But my pick for 2007, in lieu of The Fountain ever getting to our shores, is Black Snake Moan, starring Samuel L Jackson & Christina Ricci. And, er, Justin Timberlake. Rotten Tomatoes:
"From the writer and director of the sleeper hit Hustle & Flow comes a gritty, seductive, blues-soaked tale of love, sex, music, and redemption. Writer/director Craig Brewer's Black Snake Moan descends into the dark, spellbinding heart of fear and desire and comes out the other side."


Either this is a typo, or Deborah Coddington is minding Ana's Sideswipe column while she's on holiday. If the latter is the case, DC must have had a self-deprecation chip installed for Xmas. This Sideswipe lists PA's Word of the Year list, which includes Coddingtonswallop at #5.

Monday, December 25, 2006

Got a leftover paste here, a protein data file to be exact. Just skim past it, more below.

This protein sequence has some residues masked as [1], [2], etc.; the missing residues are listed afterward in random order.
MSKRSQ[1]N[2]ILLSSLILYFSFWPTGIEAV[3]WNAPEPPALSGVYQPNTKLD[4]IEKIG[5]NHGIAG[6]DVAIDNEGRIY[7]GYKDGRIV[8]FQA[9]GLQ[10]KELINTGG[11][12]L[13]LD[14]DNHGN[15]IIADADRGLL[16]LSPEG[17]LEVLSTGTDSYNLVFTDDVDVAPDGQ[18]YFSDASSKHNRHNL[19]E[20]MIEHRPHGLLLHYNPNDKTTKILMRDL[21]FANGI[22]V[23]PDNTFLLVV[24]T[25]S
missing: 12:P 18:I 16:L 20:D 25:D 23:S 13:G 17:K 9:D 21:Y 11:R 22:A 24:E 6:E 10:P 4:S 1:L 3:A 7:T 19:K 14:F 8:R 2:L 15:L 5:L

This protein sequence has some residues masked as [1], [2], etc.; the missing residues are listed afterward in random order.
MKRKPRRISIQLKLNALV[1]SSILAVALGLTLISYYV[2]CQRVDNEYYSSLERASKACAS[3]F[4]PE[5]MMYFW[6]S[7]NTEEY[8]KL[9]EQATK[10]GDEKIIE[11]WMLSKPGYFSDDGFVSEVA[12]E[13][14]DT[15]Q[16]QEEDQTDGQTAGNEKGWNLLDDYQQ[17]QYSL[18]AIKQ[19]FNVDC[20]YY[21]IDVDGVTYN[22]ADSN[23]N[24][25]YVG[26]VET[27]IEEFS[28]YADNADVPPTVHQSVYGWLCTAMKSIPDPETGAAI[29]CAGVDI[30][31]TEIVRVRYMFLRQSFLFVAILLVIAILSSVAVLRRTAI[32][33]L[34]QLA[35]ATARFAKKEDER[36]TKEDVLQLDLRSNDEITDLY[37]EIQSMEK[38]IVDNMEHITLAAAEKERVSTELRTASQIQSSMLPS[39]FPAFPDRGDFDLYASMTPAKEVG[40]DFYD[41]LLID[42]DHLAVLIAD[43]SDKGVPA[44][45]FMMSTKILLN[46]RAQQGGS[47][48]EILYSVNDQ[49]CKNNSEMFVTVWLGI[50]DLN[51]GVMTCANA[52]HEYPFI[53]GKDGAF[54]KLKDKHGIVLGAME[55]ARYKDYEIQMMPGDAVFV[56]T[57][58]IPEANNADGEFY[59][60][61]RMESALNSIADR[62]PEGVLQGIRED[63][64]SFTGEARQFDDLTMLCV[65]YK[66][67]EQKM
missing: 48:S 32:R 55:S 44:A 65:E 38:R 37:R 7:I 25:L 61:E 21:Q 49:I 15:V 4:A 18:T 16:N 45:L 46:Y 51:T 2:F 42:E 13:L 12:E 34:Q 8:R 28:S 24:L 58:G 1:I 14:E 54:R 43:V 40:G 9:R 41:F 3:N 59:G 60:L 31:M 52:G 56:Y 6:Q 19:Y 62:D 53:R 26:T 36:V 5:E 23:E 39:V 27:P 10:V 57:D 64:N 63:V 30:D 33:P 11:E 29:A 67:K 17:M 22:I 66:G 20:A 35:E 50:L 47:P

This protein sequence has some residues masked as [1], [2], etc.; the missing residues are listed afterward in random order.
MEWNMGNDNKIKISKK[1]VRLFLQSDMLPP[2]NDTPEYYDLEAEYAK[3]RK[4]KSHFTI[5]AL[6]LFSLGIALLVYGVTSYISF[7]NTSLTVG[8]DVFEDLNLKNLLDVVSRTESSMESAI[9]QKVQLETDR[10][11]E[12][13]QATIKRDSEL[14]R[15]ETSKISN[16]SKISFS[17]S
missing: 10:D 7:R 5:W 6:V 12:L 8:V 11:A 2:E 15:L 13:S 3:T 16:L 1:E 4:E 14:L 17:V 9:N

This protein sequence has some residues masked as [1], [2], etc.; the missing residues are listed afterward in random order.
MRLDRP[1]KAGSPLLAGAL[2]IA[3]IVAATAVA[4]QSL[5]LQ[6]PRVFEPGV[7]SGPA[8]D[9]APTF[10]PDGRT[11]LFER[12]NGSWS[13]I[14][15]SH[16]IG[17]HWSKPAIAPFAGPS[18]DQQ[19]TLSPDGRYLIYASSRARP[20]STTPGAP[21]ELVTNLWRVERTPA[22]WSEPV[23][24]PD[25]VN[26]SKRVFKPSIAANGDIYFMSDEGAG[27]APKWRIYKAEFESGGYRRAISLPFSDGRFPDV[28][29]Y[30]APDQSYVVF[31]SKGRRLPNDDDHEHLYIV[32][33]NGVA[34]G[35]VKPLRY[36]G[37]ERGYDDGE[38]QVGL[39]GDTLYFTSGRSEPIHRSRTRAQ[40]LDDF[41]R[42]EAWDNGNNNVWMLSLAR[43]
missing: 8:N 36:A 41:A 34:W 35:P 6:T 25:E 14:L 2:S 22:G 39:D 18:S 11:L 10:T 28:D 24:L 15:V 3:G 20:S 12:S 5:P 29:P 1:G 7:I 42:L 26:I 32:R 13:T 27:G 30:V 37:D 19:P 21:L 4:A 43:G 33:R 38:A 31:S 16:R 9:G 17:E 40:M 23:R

Xmas Pressie

A reading from the Book of Trev:

Muldoon was not a historian, and the election was to be held on July 14th which was Bastille Day. It was an unfortunate omen for the National Goernment. Even Jim McLeay was staggered by it I think, and I don't know how far history will reveal Muldoon ever consulted with his Caucus before he made the decision to ask parliament to be prorogued. In a famous television interview, he said that he had caught the Labour Party on the hop and it didn't give them much notice.

It was true that we did not have the people on the electoral rolls at that time, but the party worked very hard indeed in both the central and local levels. By the time the election came round, we had our people well and truly upon the electoral roll. It was a defeat for Muldoon and the Labour Party formed the Fourth Labour Government in New Zealand. During the 1984 campaign, David Lange had as his minder his very good friend Joe Walding. Joe was an astute politician and I think Lange leant very heavily on Joe's judgement on matters in 1984. It is useful to compare the 1984 election with the 1987 election when Joe was no longer with us, he having died while our High Commissioner in London in 1985.